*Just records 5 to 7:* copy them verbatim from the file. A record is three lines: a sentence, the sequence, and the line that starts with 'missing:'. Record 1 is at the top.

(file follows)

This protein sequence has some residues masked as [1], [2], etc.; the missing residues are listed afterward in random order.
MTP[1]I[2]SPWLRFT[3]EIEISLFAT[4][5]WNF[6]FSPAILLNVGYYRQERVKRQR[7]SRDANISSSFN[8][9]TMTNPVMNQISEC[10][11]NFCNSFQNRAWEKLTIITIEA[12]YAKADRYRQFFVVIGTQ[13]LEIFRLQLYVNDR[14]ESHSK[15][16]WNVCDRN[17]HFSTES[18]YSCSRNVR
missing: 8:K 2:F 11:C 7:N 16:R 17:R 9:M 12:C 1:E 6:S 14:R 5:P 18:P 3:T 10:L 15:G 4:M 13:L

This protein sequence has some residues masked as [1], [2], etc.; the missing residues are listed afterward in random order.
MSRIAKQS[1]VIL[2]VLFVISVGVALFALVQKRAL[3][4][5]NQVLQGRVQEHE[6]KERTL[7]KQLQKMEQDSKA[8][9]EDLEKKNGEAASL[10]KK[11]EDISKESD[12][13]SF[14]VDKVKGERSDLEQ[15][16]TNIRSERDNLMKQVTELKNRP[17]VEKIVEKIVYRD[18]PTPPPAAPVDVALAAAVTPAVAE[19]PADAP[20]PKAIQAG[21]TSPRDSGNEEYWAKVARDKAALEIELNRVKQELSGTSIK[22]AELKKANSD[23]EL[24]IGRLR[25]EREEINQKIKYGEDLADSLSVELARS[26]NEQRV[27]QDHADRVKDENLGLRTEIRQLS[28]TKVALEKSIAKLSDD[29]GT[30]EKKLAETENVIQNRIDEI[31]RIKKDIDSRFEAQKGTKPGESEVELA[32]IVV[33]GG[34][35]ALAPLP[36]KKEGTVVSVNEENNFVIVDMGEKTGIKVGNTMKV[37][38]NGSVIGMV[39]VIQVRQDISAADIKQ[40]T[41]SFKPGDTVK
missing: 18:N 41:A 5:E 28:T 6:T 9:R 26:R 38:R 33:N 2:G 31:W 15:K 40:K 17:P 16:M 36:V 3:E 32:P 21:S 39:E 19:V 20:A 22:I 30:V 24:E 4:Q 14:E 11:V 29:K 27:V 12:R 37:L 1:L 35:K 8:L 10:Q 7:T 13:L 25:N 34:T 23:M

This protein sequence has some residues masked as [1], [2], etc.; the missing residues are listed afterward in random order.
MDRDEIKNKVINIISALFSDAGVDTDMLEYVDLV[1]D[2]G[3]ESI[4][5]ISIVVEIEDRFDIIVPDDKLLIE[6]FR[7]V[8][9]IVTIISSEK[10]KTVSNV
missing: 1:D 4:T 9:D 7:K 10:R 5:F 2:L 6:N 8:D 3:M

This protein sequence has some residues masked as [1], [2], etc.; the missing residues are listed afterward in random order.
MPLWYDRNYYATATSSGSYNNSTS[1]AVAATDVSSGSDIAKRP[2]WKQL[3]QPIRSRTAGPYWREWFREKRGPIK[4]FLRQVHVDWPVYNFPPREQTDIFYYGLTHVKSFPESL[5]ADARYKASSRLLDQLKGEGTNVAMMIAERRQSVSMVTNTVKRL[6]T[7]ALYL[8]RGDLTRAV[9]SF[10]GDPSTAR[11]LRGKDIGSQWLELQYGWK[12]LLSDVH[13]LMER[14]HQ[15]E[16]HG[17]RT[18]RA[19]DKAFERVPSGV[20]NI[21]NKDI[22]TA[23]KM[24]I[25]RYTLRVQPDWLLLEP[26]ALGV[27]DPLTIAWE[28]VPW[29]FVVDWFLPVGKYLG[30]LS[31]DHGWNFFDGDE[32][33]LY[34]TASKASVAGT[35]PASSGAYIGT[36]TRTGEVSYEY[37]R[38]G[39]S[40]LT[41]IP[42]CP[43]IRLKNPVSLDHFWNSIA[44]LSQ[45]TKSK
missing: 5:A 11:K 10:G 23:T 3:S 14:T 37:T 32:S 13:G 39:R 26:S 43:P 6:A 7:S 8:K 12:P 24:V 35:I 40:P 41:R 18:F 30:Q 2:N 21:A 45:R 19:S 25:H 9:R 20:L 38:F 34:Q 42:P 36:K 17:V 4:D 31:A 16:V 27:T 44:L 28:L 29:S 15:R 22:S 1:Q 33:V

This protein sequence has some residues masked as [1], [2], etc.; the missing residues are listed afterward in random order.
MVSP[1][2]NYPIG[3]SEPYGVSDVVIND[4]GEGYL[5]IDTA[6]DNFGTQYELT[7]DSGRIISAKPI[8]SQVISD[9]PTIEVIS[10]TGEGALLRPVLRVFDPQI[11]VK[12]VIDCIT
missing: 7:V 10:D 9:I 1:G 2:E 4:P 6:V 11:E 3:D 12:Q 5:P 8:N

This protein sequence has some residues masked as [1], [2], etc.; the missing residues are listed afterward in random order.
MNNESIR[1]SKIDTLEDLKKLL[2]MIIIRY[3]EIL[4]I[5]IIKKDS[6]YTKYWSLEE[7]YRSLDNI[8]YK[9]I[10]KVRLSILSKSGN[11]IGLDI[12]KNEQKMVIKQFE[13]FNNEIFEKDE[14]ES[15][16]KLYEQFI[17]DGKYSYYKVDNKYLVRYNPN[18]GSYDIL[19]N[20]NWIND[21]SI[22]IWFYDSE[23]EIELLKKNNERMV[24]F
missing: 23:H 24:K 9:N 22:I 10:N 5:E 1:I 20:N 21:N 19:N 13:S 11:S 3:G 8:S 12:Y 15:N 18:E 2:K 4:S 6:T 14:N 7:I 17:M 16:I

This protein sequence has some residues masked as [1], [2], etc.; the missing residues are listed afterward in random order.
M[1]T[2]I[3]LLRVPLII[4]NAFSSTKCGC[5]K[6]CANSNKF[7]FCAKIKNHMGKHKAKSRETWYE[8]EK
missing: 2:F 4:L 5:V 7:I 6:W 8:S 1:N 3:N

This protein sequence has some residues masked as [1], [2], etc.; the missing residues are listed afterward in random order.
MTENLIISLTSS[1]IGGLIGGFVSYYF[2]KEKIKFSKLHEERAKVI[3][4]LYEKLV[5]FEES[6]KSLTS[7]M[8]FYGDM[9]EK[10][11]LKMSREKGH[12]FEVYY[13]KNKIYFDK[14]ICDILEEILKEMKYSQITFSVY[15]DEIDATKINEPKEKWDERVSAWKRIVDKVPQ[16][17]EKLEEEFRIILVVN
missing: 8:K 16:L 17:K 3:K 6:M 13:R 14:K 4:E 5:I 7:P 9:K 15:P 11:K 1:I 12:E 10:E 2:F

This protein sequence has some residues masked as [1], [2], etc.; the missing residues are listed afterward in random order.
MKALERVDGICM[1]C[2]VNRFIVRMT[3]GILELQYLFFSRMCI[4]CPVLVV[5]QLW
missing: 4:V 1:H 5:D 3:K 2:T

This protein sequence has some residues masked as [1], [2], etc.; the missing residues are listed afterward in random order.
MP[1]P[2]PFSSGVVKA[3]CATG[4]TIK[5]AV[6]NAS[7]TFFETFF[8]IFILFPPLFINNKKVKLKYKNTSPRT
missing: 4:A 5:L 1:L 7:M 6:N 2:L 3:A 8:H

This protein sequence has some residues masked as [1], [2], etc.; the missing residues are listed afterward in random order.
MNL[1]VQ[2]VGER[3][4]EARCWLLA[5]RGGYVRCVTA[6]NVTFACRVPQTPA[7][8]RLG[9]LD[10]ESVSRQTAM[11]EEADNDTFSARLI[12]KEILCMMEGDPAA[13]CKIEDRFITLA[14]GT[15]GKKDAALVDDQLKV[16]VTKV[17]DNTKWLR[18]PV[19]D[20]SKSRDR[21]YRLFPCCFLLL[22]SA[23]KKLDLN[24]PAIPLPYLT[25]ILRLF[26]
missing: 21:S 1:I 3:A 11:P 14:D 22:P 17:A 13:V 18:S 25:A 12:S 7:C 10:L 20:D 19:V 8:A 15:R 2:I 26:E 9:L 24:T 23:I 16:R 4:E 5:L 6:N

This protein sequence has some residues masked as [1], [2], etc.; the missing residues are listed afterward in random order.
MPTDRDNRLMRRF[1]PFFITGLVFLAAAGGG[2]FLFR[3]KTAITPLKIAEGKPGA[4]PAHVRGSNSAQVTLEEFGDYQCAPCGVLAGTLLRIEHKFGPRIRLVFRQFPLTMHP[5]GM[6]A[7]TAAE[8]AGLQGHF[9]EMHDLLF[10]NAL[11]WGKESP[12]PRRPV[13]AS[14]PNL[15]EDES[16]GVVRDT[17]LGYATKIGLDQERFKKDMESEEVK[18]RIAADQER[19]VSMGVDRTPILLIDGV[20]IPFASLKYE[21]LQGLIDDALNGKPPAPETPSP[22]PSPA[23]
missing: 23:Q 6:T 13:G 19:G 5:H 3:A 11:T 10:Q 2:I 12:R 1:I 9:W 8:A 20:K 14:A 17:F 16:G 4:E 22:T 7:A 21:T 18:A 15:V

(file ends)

This protein sequence has some residues masked as [1], [2], etc.; the missing residues are listed afterward in random order.
MVSP[1][2]NYPIG[3]SEPYGVSDVVIND[4]GEGYL[5]IDTA[6]DNFGTQYELT[7]DSGRIISAKPI[8]SQVISD[9]PTIEVIS[10]TGEGALLRPVLRVFDPQI[11]VK[12]VIDCIT
missing: 7:V 10:D 9:I 1:G 2:E 4:P 6:V 11:E 3:D 12:Q 5:P 8:N

This protein sequence has some residues masked as [1], [2], etc.; the missing residues are listed afterward in random order.
MNNESIR[1]SKIDTLEDLKKLL[2]MIIIRY[3]EIL[4]I[5]IIKKDS[6]YTKYWSLEE[7]YRSLDNI[8]YK[9]I[10]KVRLSILSKSGN[11]IGLDI[12]KNEQKMVIKQFE[13]FNNEIFEKDE[14]ES[15][16]KLYEQFI[17]DGKYSYYKVDNKYLVRYNPN[18]GSYDIL[19]N[20]NWIND[21]SI[22]IWFYDSE[23]EIELLKKNNERMV[24]F
missing: 23:H 24:K 9:N 22:I 10:N 5:E 1:I 20:N 21:N 19:N 13:S 11:S 3:G 8:S 12:Y 15:N 18:E 2:K 4:S 6:T 14:N 7:I 17:M 16:I

This protein sequence has some residues masked as [1], [2], etc.; the missing residues are listed afterward in random order.
M[1]T[2]I[3]LLRVPLII[4]NAFSSTKCGC[5]K[6]CANSNKF[7]FCAKIKNHMGKHKAKSRETWYE[8]EK
missing: 2:F 4:L 5:V 7:I 6:W 8:S 1:N 3:N